399 – 1st Tunnelling Company

Born at Carlisle, Cumberland, England, Fred Tiffin was the son of Thomas Tiffin, a Relieving Officer. He had completed a 6-year apprenticeship in England to qualify as a carpenter.

Fred underwent a Medical Examination at the Sydney Town Hall on 25 January 1916 that found him to be fit for active service and he enlisted in the Australian Imperial Force for ‘Service Abroad’ at Casula, New South Wales on 31 January 1916. He signed the Oath to ‘well and truly serve’ on the same day and was appointed to the 1st Mining Reinforcements.

Stating that he was a single carpenter of Northumberland Street, Stanmore, New South Wales aged 27 years 6 months, Fred was 5ft 7ins tall, weighed 158lbs, had a fresh complexion with blue eyes and black hair.

He named as his Next of Kin his mother, Mrs Bessie Tiffin of Horne Street, Carlisle, Cumberland, England.

After training at the Miners’ Casula training camp, he marched out of the camp in preparation for embarkation on 20 February 1916 from Sydney on board HMAT A38 Ulysses.

At a civic parade in the Domain, Sydney on Saturday 19 February, a large crowd of relations and friends of the departing Miners lined the four sides of the parade ground. Sixty police and 100 Garrison Military Police were on hand to keep the crowds within bounds. The scene was an inspiriting one. On the extreme right flank, facing the saluting base, were companies of the Rifle Club School; next came a detachment of the 4th King’s Shropshire Light Infantry, then the bands of the Light Horse, Liverpool Depot, and the Miners’, and on the left rank upon rank, the Miners’ Battalion.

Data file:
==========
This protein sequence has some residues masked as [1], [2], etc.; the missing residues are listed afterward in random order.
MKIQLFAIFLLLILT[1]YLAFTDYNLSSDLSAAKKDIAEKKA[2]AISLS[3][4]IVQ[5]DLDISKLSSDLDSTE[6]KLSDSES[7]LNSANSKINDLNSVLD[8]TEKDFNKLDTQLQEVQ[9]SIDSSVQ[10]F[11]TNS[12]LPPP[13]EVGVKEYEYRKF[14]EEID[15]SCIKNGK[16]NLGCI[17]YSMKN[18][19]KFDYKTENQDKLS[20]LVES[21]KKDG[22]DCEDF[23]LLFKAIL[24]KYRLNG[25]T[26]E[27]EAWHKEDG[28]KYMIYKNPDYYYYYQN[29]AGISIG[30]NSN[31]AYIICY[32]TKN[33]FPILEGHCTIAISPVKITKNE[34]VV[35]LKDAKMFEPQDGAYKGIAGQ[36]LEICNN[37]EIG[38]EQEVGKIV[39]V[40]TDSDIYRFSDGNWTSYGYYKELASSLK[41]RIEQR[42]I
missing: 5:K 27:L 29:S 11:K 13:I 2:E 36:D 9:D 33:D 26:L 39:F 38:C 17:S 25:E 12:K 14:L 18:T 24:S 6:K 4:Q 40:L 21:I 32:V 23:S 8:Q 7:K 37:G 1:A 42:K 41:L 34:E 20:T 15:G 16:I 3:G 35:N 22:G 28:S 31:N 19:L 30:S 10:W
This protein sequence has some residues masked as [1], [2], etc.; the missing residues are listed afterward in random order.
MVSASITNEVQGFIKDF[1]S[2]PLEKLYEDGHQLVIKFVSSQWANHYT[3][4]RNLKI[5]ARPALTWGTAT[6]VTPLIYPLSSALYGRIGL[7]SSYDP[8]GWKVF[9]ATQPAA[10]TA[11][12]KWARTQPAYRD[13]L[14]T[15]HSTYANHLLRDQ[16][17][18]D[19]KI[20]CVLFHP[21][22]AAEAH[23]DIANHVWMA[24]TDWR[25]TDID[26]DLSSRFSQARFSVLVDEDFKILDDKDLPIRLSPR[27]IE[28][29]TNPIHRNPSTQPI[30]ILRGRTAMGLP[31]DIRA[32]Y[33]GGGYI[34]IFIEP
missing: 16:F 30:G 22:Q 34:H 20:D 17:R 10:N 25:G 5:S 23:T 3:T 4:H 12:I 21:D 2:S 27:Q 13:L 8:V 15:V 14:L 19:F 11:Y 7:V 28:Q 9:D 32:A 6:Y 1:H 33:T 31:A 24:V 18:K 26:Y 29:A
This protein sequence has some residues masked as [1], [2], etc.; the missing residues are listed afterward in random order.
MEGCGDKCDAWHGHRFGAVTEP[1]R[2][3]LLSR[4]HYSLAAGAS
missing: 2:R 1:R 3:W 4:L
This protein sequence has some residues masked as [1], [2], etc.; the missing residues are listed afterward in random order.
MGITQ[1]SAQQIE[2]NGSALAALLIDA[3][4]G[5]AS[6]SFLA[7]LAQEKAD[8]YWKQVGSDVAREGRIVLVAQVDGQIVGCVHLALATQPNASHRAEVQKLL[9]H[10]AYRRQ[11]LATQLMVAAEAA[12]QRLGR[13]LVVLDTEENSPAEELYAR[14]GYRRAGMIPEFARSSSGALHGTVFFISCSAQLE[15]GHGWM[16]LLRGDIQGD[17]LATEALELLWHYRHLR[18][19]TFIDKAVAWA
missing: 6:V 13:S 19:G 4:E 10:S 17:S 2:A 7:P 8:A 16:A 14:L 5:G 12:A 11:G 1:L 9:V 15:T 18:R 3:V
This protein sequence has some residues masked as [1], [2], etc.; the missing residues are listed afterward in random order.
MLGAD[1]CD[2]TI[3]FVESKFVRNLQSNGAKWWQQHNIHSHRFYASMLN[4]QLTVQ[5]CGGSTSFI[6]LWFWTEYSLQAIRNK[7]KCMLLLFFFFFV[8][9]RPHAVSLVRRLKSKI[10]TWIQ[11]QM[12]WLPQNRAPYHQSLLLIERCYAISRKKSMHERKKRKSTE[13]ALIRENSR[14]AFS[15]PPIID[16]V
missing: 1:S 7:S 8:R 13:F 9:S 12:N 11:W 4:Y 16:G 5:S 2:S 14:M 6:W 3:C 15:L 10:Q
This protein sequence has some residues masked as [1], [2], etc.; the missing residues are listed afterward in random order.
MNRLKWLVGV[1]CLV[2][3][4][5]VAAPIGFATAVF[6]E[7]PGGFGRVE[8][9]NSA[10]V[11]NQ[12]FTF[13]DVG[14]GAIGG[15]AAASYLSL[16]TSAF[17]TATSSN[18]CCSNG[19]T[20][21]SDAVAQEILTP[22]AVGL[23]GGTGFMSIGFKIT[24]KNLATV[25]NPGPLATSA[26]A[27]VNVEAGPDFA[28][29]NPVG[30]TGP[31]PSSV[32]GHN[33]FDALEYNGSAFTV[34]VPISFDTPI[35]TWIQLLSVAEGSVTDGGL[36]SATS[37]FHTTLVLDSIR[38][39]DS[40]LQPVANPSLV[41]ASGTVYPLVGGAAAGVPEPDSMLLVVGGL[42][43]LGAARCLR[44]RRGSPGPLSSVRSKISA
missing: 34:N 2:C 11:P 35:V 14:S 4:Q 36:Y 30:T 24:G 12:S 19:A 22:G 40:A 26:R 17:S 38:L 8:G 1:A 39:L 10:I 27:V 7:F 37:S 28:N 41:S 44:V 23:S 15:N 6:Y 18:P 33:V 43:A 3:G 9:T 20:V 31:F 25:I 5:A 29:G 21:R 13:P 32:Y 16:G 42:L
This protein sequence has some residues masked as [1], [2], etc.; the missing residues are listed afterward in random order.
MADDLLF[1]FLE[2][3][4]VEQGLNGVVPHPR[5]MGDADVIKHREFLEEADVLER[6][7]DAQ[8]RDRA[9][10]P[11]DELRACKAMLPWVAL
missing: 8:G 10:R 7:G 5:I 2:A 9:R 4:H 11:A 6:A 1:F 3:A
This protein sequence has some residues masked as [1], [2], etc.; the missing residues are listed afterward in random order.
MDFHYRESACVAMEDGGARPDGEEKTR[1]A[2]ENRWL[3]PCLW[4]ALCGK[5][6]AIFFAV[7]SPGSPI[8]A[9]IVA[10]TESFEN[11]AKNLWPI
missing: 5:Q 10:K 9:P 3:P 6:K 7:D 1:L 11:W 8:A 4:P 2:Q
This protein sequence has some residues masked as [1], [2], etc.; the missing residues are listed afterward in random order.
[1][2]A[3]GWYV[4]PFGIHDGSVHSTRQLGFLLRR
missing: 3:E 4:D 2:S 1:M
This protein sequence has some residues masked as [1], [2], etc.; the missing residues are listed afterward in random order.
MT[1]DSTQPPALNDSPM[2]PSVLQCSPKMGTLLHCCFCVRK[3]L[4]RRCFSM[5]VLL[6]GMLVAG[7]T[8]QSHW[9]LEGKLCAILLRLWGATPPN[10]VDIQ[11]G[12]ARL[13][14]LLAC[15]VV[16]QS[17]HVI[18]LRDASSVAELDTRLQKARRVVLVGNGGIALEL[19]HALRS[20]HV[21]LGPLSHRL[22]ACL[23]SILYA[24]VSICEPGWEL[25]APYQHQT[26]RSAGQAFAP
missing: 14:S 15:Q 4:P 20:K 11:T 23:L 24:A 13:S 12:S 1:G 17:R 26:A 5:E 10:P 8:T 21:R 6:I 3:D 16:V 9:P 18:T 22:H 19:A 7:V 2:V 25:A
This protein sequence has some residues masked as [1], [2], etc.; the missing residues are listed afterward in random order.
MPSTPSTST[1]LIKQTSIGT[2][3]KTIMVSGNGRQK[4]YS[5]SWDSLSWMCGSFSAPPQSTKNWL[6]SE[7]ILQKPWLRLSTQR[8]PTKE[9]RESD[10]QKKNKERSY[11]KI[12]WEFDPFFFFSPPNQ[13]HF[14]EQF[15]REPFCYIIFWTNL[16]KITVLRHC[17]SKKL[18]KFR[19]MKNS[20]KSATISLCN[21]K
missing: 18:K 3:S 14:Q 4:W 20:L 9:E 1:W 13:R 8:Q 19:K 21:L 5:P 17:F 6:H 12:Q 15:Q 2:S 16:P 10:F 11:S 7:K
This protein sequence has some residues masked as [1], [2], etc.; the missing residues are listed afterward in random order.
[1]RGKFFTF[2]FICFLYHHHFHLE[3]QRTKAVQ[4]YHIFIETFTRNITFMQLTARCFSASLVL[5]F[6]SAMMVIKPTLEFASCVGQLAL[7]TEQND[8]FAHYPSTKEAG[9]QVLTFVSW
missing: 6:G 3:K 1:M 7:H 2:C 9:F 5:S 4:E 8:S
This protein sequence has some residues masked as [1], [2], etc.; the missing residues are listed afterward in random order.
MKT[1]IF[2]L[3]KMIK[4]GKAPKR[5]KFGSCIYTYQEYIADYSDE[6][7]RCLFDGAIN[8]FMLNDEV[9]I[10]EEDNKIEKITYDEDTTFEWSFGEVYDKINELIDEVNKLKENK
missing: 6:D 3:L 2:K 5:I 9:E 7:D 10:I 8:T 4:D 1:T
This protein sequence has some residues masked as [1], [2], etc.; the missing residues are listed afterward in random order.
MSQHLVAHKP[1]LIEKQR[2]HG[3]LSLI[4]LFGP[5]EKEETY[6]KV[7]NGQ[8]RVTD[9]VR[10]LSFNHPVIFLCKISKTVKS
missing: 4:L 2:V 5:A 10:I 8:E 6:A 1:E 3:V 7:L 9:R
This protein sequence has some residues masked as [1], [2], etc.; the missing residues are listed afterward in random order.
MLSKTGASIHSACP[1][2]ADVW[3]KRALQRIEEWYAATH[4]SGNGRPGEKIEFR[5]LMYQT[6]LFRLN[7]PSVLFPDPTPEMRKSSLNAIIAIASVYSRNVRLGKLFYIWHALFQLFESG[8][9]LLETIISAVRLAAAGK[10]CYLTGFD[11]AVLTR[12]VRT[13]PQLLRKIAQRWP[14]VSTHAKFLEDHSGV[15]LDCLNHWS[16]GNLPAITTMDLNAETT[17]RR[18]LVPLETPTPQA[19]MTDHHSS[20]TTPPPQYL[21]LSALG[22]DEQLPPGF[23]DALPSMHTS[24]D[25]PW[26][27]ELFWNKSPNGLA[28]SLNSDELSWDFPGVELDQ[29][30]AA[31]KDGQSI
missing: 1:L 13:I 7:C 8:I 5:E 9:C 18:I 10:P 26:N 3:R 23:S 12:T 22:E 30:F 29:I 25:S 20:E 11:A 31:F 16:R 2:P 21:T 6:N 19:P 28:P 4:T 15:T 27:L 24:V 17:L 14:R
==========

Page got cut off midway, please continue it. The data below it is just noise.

1,248 members of the Corps boarded Ulysses in Sydney on 20 February and sailed for the European theatre. Arriving in Melbourne on 22 February the Miners camped at Broadmeadows for a stay of 7 days while further cargo was loaded.

Another parade was held at the Broadmeadows camp on 1 March, the Miners’ Corps being inspected by the Governor-General, as Commander-in-Chief of the Commonwealth military forces.

Leaving Melbourne on 1 March, Ulysses arrived at Fremantle, Western Australia on 7 March where a further 53 members were taken on board.

On Wednesday March 8, 1916 the whole force, with their band and equipment, paraded at Fremantle prior to leaving Victoria Quay at 9.30 o’clock.

The ship hit a reef when leaving Fremantle harbour, stripping the plates for 40 feet and, although there was a gap in the outside plate, the inner bilge plates were not punctured. The men on board nicknamed her ‘Useless’. The Miners were off-loaded and sent to the Blackboy Hill Camp where further training was conducted.

Finally departing Fremantle on 1 April, Ulysses voyaged via Suez, Port Said and Alexandria in Egypt. The Captain of the shipwas reluctantto take Ulysses out of the Suez Canal because he felt the weight of the ship made it impossible to manoeuvre in the situation of a submarine attack. The troops were transhipped to HM Transport B.1 Ansonia, then on to Valetta, Malta before disembarking at Marseilles, France on May 5, 1916. As a unit they entrained at Marseilles on 7 May and detrained on 11 May at Hazebrouk.